The importance of a diet rich in fish oils – now a billion dollar food-supplement industry -- has been debated for over half a century. A few large clinical trials have supported the idea that fish oils confer therapeutic benefits to patients with cardiovascular disease. Researchers think that hearts and blood vessels may benefit in part from their anti-inflammatory properties.
Synthetic versions of marine fish lipid-derived molecules called specialized pro-resolving mediators (SPMs) show anti-inflammatory properties in cell cultures and live animal models. However, newer analyses of more than 50 randomized controlled trials and cohort studies have not settled the question of whether fish oils are helpful to people with heart disease.
Getting clarity on the true benefit of fish oils first requires some elementary chemistry: When humans eat fish, we consume omega-3 polyunsaturated fatty acids in triglyceride form (the source of SPMs), which are bound to a glycerol backbone. This is how fatty acids are stored in nature since free fatty acids oxidize quickly. To make fish oil supplements, fatty acids derived from marine fish are chemically detached from the glycerol backbone. These free fatty acids are then concentrated as ethyl-esters (how most synthetic fish oils are sold) or triglycerides. The main difference between natural and synthetic fish oils is how they are absorbed in the human intestinal tract - fish oil fatty acids in the natural triglyceride form are more easily digested and absorbed than in synthetic ethyl ester form.
“We found that the clinical promise of these mediators is weak,” first author Carsten Skarke, MD, the McNeil Fellow in Translational Medicine, Institute for Translational Medicine and Therapeutics (ITMAT), said. “There are few reliable data based on such rigorous detection methods as mass spectrometry confirming that SPMs form in humans after taking fish oil pills.”
Most clinical trials reporting the formation of SPMs in human subjects rely on less precise methodology than that used in the Penn study. These methods are often applied to cells manipulated outside the body, rather than looking to see if natural SPMs are actually formed. Even if SPMs are formed from fish oils in humans, the question is then whether they are present in amounts sufficient to mimic the effects observed when the synthetic SPMs are injected to tame inflammation in experimental models.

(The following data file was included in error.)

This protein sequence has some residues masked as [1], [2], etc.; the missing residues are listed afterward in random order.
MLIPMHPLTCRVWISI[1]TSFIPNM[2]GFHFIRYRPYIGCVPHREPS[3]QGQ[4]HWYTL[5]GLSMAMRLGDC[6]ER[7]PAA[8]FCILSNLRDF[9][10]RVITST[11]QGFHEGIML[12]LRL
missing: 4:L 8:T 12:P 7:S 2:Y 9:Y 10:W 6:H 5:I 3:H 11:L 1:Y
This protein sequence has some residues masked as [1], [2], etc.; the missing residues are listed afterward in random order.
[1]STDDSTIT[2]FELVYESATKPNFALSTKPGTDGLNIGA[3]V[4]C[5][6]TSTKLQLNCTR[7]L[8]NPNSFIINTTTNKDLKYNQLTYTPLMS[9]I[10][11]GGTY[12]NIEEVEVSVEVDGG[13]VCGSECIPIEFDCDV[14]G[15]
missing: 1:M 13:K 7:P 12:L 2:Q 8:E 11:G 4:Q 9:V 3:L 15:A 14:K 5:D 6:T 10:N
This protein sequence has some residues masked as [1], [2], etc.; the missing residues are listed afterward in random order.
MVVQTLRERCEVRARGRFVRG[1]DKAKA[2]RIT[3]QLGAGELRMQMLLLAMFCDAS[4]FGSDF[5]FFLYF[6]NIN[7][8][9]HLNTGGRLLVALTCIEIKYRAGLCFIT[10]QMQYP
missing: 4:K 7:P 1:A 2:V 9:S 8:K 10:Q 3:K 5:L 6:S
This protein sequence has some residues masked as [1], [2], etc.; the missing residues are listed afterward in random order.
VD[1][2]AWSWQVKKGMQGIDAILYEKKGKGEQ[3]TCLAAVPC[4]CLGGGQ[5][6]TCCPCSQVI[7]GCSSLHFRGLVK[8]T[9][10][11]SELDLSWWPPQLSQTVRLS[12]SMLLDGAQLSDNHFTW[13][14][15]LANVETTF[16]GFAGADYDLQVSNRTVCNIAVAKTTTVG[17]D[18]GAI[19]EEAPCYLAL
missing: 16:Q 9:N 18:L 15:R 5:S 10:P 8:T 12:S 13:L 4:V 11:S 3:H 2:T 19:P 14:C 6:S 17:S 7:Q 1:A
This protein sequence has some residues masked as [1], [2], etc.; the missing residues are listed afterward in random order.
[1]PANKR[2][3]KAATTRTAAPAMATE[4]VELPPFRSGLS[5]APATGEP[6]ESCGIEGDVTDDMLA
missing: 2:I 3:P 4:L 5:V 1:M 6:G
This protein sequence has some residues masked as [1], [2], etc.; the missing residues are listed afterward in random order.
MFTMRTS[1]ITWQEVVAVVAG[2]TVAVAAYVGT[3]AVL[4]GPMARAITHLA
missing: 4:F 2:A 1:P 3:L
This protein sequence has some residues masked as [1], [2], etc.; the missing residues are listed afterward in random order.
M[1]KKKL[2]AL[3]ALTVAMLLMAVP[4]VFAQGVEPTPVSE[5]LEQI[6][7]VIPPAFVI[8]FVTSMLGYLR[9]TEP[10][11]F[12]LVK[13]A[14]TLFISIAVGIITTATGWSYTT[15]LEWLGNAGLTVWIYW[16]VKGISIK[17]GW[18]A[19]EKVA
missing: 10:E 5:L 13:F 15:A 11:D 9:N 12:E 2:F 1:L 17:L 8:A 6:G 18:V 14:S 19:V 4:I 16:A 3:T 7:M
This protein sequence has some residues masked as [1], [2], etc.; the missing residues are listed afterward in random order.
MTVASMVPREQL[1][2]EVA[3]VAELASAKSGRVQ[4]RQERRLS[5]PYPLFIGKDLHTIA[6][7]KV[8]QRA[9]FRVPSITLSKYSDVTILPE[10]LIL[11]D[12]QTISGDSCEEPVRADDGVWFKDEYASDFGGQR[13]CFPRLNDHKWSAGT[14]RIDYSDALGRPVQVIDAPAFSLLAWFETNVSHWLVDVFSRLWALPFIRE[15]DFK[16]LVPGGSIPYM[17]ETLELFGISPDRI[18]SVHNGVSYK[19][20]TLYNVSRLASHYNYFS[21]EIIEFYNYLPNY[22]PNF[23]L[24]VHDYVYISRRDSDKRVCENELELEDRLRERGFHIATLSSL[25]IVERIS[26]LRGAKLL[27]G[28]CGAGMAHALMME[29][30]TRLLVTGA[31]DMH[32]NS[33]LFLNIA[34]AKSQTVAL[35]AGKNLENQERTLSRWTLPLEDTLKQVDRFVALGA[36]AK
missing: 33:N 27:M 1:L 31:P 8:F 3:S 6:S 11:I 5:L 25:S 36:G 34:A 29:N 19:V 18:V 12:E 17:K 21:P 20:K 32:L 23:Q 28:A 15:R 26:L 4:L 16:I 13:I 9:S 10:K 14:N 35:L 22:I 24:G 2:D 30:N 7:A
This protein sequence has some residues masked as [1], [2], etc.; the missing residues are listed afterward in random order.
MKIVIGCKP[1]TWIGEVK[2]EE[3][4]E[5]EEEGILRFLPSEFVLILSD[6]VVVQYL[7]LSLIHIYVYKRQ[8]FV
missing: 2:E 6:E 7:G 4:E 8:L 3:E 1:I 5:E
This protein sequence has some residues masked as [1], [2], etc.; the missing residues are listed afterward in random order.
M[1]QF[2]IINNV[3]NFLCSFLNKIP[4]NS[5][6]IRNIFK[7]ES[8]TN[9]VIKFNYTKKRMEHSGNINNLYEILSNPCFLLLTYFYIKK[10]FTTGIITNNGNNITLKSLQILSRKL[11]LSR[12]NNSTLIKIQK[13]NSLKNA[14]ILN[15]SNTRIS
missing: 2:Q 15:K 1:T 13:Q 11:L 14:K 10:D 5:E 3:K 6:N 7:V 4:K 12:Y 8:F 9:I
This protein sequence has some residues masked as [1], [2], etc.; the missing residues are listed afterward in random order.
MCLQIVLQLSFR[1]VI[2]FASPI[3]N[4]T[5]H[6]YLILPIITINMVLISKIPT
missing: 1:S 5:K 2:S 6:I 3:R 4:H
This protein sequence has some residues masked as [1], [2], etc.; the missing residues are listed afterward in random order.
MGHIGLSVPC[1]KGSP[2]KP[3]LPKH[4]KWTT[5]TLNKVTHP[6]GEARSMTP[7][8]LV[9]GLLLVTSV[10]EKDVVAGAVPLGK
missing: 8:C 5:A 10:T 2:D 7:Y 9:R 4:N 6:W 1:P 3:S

“Our study is different because we used rigorous approaches to measure SPM formation in humans, which is not the case in the vast majority of published studies addressing this question,” Skarke said. The team biased their ability to detect SPMs formed in healthy volunteers by giving fish oil in high doses which had been previously shown to influence blood pressure and platelet aggregation under placebo-controlled conditions. They also looked at lower doses, those more commonly consumed by the general public, for the formation of SPMs during an acute inflammatory response and its resolution.
Simply put, the team failed to detect a consistent signal of SPM formation in urine or plasma of healthy volunteers who had taken fish oil. Even more strikingly, they found no alteration in their formation during the resolution of inflammation.
“In humans, we fail, in large part, either to detect SPMs in a manner that relates either to the dose of fish oil or to the resolution of inflammation,” senior author Garret A. FitzGerald, MD, FRS, ITMAT director and chair of the department of Systems Pharmacology and Translational Therapeutics, said. “Studies with synthetic SPMs raise the possibility of their providing a structural basis for building drugs that limit inflammation. However, our results question the importance of this system in the body’s own response to inflammation. In particular, we found no evidence supporting their role in mediating an anti-inflammatory action of fish oils, a putative health benefit of such supplements which itself remains to be established.”